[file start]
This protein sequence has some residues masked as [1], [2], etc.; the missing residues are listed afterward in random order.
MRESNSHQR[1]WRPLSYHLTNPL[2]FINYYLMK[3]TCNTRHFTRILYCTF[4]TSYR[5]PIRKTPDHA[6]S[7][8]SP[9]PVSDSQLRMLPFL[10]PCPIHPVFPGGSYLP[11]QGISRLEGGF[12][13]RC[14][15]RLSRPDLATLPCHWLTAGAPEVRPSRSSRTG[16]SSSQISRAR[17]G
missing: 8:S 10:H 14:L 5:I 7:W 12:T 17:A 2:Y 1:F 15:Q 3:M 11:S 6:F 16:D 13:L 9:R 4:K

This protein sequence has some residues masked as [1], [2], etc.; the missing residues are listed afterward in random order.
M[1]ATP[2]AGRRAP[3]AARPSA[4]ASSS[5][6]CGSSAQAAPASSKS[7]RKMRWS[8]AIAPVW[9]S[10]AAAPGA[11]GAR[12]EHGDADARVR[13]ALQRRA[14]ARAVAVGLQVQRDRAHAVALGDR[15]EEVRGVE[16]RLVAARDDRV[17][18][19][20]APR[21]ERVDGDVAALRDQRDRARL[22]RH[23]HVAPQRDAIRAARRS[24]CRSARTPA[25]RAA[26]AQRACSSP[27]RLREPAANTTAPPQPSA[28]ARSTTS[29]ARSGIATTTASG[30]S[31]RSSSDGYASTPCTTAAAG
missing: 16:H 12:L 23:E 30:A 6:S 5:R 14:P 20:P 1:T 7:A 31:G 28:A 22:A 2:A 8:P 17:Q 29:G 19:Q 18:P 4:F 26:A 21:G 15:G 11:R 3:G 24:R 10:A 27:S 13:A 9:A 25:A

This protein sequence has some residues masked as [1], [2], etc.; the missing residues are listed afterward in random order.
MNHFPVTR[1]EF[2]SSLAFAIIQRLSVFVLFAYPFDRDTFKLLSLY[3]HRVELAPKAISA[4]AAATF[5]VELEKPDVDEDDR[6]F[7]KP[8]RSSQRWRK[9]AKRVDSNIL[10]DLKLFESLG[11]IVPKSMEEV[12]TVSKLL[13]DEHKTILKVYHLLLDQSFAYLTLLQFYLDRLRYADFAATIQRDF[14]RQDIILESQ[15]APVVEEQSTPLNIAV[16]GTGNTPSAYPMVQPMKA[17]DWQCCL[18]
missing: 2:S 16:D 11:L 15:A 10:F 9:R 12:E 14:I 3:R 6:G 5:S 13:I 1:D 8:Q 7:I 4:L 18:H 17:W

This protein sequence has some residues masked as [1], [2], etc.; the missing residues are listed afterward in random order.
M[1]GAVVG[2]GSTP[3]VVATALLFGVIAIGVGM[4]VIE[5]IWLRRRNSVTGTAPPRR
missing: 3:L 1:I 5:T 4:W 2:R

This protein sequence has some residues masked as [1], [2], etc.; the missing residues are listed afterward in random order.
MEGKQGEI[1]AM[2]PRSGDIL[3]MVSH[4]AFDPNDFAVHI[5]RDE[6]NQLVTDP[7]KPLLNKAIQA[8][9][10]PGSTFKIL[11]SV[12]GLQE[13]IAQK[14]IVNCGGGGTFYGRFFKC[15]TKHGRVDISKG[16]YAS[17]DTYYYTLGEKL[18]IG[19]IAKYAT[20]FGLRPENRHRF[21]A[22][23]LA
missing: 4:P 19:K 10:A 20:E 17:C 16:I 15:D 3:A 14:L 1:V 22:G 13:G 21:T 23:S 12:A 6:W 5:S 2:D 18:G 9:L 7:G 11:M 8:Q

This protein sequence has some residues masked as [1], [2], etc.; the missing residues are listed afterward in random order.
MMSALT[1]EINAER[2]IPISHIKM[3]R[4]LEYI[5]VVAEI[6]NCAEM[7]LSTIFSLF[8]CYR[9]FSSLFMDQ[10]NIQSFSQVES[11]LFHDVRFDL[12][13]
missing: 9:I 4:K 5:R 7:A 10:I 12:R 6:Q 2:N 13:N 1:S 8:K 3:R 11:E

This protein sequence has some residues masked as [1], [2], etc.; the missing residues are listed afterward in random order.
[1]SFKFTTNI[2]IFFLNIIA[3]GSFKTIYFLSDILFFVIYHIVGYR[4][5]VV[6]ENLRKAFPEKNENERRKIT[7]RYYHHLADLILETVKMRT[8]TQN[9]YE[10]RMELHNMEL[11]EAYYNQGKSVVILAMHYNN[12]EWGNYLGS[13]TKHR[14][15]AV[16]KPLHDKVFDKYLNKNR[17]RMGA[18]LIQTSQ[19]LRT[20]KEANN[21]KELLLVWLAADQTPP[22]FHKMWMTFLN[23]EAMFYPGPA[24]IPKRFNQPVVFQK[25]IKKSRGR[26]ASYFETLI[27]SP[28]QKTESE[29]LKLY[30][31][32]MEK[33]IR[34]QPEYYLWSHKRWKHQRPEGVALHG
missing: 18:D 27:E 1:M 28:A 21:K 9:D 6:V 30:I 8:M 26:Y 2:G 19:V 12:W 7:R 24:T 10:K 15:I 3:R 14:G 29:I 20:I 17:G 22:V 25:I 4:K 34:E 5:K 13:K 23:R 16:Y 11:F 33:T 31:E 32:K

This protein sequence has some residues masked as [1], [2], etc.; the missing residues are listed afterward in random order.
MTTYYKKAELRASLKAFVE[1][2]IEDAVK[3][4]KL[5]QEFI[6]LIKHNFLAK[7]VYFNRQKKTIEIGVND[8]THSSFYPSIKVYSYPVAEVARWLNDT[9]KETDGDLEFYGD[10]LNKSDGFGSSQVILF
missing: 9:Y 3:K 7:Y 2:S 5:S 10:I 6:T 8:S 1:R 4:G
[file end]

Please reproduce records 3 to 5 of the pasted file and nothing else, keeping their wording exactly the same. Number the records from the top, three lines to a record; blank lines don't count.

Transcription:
This protein sequence has some residues masked as [1], [2], etc.; the missing residues are listed afterward in random order.
MNHFPVTR[1]EF[2]SSLAFAIIQRLSVFVLFAYPFDRDTFKLLSLY[3]HRVELAPKAISA[4]AAATF[5]VELEKPDVDEDDR[6]F[7]KP[8]RSSQRWRK[9]AKRVDSNIL[10]DLKLFESLG[11]IVPKSMEEV[12]TVSKLL[13]DEHKTILKVYHLLLDQSFAYLTLLQFYLDRLRYADFAATIQRDF[14]RQDIILESQ[15]APVVEEQSTPLNIAV[16]GTGNTPSAYPMVQPMKA[17]DWQCCL[18]
missing: 2:S 16:D 11:L 15:A 10:F 9:R 12:E 14:I 3:R 6:G 5:S 13:I 1:D 8:Q 7:I 4:L 18:H 17:W

This protein sequence has some residues masked as [1], [2], etc.; the missing residues are listed afterward in random order.
M[1]GAVVG[2]GSTP[3]VVATALLFGVIAIGVGM[4]VIE[5]IWLRRRNSVTGTAPPRR
missing: 3:L 1:I 5:T 4:W 2:R

This protein sequence has some residues masked as [1], [2], etc.; the missing residues are listed afterward in random order.
MEGKQGEI[1]AM[2]PRSGDIL[3]MVSH[4]AFDPNDFAVHI[5]RDE[6]NQLVTDP[7]KPLLNKAIQA[8][9][10]PGSTFKIL[11]SV[12]GLQE[13]IAQK[14]IVNCGGGGTFYGRFFKC[15]TKHGRVDISKG[16]YAS[17]DTYYYTLGEKL[18]IG[19]IAKYAT[20]FGLRPENRHRF[21]A[22][23]LA
missing: 4:P 19:K 10:A 20:E 17:C 16:I 15:D 3:A 14:L 1:V 22:G 13:G 21:T 23:S 12:A 6:W 5:S 2:D 18:G 9:L 7:G 11:M 8:Q